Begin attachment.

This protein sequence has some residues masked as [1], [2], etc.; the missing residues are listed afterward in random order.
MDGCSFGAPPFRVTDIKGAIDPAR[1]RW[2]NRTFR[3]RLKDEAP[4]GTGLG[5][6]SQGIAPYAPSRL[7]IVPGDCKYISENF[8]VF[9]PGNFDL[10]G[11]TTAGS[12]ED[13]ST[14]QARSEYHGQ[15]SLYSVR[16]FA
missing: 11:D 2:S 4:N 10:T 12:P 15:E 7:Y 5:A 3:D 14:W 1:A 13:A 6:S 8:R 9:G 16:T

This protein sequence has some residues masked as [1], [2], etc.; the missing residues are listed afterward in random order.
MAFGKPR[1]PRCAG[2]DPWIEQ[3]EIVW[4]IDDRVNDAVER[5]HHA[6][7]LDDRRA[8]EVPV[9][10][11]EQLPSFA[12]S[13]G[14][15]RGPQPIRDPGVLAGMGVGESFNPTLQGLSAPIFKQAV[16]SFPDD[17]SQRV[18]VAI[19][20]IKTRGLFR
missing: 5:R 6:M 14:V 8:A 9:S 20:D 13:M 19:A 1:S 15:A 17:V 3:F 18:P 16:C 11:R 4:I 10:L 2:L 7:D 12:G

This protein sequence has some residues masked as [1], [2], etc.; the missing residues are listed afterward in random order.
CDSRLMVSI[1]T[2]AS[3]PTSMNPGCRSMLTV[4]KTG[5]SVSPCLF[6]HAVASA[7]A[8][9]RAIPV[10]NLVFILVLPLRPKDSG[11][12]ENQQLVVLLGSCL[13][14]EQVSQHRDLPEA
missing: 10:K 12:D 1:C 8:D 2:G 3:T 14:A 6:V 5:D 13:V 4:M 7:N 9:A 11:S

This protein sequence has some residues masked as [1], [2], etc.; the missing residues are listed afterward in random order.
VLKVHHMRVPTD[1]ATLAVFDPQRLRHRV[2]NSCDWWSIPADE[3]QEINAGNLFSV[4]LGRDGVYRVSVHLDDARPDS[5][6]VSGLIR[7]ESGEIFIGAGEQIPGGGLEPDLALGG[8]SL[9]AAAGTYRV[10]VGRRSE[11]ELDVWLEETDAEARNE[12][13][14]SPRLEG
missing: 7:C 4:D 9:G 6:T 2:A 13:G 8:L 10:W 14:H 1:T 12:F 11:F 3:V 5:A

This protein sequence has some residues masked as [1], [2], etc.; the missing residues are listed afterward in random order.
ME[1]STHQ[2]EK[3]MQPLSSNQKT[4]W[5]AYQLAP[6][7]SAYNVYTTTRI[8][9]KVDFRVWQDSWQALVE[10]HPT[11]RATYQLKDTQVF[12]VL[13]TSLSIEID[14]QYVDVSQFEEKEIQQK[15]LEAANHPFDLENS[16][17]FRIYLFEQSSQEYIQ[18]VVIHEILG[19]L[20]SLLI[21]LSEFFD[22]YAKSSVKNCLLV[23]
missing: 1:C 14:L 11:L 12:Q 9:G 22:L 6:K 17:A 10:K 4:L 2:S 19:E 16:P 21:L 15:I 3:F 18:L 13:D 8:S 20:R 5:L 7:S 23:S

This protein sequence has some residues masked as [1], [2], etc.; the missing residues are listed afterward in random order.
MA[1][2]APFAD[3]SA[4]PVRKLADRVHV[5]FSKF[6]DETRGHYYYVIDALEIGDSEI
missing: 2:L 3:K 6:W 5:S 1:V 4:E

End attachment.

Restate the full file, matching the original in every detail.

This protein sequence has some residues masked as [1], [2], etc.; the missing residues are listed afterward in random order.
MDGCSFGAPPFRVTDIKGAIDPAR[1]RW[2]NRTFR[3]RLKDEAP[4]GTGLG[5][6]SQGIAPYAPSRL[7]IVPGDCKYISENF[8]VF[9]PGNFDL[10]G[11]TTAGS[12]ED[13]ST[14]QARSEYHGQ[15]SLYSVR[16]FA
missing: 11:D 2:S 4:N 10:T 12:P 15:E 7:Y 5:A 3:D 14:W 1:A 13:A 6:S 8:R 9:G 16:T

This protein sequence has some residues masked as [1], [2], etc.; the missing residues are listed afterward in random order.
MAFGKPR[1]PRCAG[2]DPWIEQ[3]EIVW[4]IDDRVNDAVER[5]HHA[6][7]LDDRRA[8]EVPV[9][10][11]EQLPSFA[12]S[13]G[14][15]RGPQPIRDPGVLAGMGVGESFNPTLQGLSAPIFKQAV[16]SFPDD[17]SQRV[18]VAI[19][20]IKTRGLFR
missing: 5:R 6:M 14:V 8:A 9:S 20:D 13:M 19:A 1:S 15:A 17:V 3:F 18:P 16:C 11:R 4:I 10:L 2:L 7:D 12:G

This protein sequence has some residues masked as [1], [2], etc.; the missing residues are listed afterward in random order.
CDSRLMVSI[1]T[2]AS[3]PTSMNPGCRSMLTV[4]KTG[5]SVSPCLF[6]HAVASA[7]A[8][9]RAIPV[10]NLVFILVLPLRPKDSG[11][12]ENQQLVVLLGSCL[13][14]EQVSQHRDLPEA
missing: 10:K 12:D 1:C 8:D 2:G 3:T 14:A 6:V 5:D 13:V 4:M 7:N 9:A 11:S

This protein sequence has some residues masked as [1], [2], etc.; the missing residues are listed afterward in random order.
VLKVHHMRVPTD[1]ATLAVFDPQRLRHRV[2]NSCDWWSIPADE[3]QEINAGNLFSV[4]LGRDGVYRVSVHLDDARPDS[5][6]VSGLIR[7]ESGEIFIGAGEQIPGGGLEPDLALGG[8]SL[9]AAAGTYRV[10]VGRRSE[11]ELDVWLEETDAEARNE[12][13][14]SPRLEG
missing: 7:C 4:D 9:G 6:T 2:A 13:G 8:L 10:W 14:H 1:T 12:F 11:F 3:V 5:A

This protein sequence has some residues masked as [1], [2], etc.; the missing residues are listed afterward in random order.
ME[1]STHQ[2]EK[3]MQPLSSNQKT[4]W[5]AYQLAP[6][7]SAYNVYTTTRI[8][9]KVDFRVWQDSWQALVE[10]HPT[11]RATYQLKDTQVF[12]VL[13]TSLSIEID[14]QYVDVSQFEEKEIQQK[15]LEAANHPFDLENS[16][17]FRIYLFEQSSQEYIQ[18]VVIHEILG[19]L[20]SLLI[21]LSEFFD[22]YAKSSVKNCLLV[23]
missing: 1:C 14:L 11:L 12:Q 9:G 22:L 6:K 17:A 10:K 4:L 2:S 19:E 16:P 21:L 15:I 3:F 18:L 13:D 8:S 20:R 5:L 7:S 23:S

This protein sequence has some residues masked as [1], [2], etc.; the missing residues are listed afterward in random order.
MA[1][2]APFAD[3]SA[4]PVRKLADRVHV[5]FSKF[6]DETRGHYYYVIDALEIGDSEI
missing: 2:L 3:K 6:W 5:S 1:V 4:E